Monday, December 23, 2013

Korean Patterns of mobile internet use

A short article in the Korea IT Times headlined "Koreans access mobile internet for about one and a half hour a day" caught my eye and led me to the original Korean language report (2013년 모바일인터넷이용실태조사, 2013 Survey on the Status of Mobile Internet Usage) on a new survey by the Korea Internet and Security Agency (KISA).  The report contains some interesting detail on recent trends, with implications for the shape of future networks.
Among the interesting findings of the survey are that users on average access the mobile internet 12.3 times per day and that 95.5 percent of users employ a smartphone to access the internet.  The small minority of people (4.2%) who still use 3G feature phones only access the mobile internet 3.5 times per day, and users of smart tablets access it only 3.3 times a day on average.  The dominant trend is toward usage of smartphones.
The data on locations where people most often use the mobile internet is summarized in the bar graph above (click to see a full size version of the graphic The translations from Korean of the title and bar labels are my own.)  While the most common location for using the mobile internet is the home, the chart underscores the highly mobile nature of Korean society today.  Communication while "on the move" in buses, trains, subways or cars ranks second, followed by parks and outdoor locations, then coffee shops, restaurants and shopping malls.  Incidentally, Seoul now has the highest density of coffee shops in the world, a trend that started with Starbucks entry into the local market in 1999.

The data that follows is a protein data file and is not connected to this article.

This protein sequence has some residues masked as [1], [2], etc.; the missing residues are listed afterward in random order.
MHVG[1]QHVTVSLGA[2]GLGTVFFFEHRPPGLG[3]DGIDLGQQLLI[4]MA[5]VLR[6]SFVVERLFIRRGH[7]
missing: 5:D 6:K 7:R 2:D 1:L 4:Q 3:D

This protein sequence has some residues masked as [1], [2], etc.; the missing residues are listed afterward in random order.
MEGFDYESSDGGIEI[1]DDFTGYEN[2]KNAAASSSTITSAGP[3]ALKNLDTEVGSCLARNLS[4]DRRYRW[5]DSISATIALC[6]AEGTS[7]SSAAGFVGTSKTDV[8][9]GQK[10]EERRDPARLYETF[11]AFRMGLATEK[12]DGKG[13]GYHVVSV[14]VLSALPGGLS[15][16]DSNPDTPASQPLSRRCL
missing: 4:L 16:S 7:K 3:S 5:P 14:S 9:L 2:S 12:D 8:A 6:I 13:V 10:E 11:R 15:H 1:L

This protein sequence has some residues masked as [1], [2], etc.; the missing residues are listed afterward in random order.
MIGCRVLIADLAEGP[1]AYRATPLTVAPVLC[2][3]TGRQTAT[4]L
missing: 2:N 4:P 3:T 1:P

Although usage of LTE is rapidly increasing, the single most common method of accessing the mobile internet in South Korea today is by a WiFi (referred to in the survey as Wireless LAN) connection, as shown in the second graphic.  Nearly three quarters of all respondents in the nationwide survey reported using WiFi.  WiBRO, the mobile WiMax standard developed by Korea and launched here before LTE became commercially available, is still being used, but constitutes a small percentage of overall usage. A breakdown WiFi users in the survey (click to see a full size version) shows that it is an extremely important means of access, led by home usage and use while traveling or commuting.

Not surprisingly, the survey also shows that people in the younger demographic groups make the heaviest use of mobile internet.  Overall the top three reasons (each cited by more than 90% or respondents) for using the mobile internet are 1) to obtain data or information including search, 2) for communication including instant messaging and 3) for leisure including music, television programs and games.  When it comes to television, of course, most smartphones in Korea are equipped to receive digital multimedia broadcasting which is advertiser-supported and free to the user.
Too conclude this data-packed post, I offer another chart, compiled from a recent Korean language report (무선테이터 트래픽 월별 통계, Mobile Data Traffic Monthly Statistics) published by the Ministry of Science, ICT and Future Planning. (NOTE:  these data only measure WiFi traffic through the networks of the major mobile service providers and do not include home WiFi use).  It shows the exponential increase in data traffic currently underway with the spread of LTE service (the green line). Note that WiFi service by the three main mobile service providers, although at much lower levels of data, is also on the increase, while data flowing over the older, 3G networks is steadily decreasing.

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